For many reasons, 2018 can be called a year of women empowerment and gender equality.
In April, Indu Malhotra, 62, became the first senior woman advocate to be directly appointed as a judge to the Supreme Court. She’s one of three women judges in the top court, a first since Independence. A decade earlier, Malhotra was the second woman lawyer to be appointed as senior advocate by the Supreme Court, three decades after the first, Justice Leila Seth, was designated. Justice Malhotra was part of three landmark judgments in 2018: the Sabrimala case (though she was the dissenting voice), decriminalizing adultery after striking down a British-era law, Section 497 of the Indian Penal Code; and decriminalizing homosexuality between consenting adults.
The Sabrimala verdict in September this year, allowing women of menstruating age into the temple in Kerala, was a big step towards women empowerment. Worshippers of the resident deity – men and women – believe the god is celibate and therefore women between 13 and 50 years should not visit him. The SC overturned a Kerala High Court judgment from 1991 that made it illegal for women to enter the temple. As the doors of the temple for the annual pilgrimage opened in November, several women’s rights activist tried to breach the siege by worshippers, escorted by the police, but all were unsuccessful. The SC verdict is yet to be implemented fully but it has given women of the country the message that they may be unequal before a celibate god, but before law, they are equal to everyone else.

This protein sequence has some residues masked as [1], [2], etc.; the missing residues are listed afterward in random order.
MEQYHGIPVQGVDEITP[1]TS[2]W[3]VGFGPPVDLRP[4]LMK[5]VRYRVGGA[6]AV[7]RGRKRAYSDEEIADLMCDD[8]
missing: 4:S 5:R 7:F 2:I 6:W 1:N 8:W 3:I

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In February this year, 24-year-old Avani Chaturvedi became the first Indian woman to fly a fighter jet solo. The Flying Officer flew MiG-21 Bison for 30 minutes in Gujarat’s Jamnagar airbase. The MiG 21 Bison has the highest landing and take-off speed – 340 kmph – in the world. The government of India opened the fighter pilot stream for women in October 2015 on an experimental basis for five years. Madhya Pradesh’s Chaturvedi, along with Bhawana Kanth from Bihar and Mohana Singh from Rajasthan, is the first women fighter pilots of the country. They were inducted into the Indian Air Force fighter squadron on June 18, 2016.
This year in June, Saudi Arabia issued its first driving licences for women before it lifted the ban female drivers. In a country with very limited public transport, the right to drive was an important liberation for women who want to work, meet friends or take their children to school. Although Saudi law has never explicitly banned women from driving, they were not eligible for licences. If they did try to drive, police would often detain them until a male relative came to sign a pledge that she would not drive again.
Let’s wish 2019 continues to be a year of gender equality and women empowerment.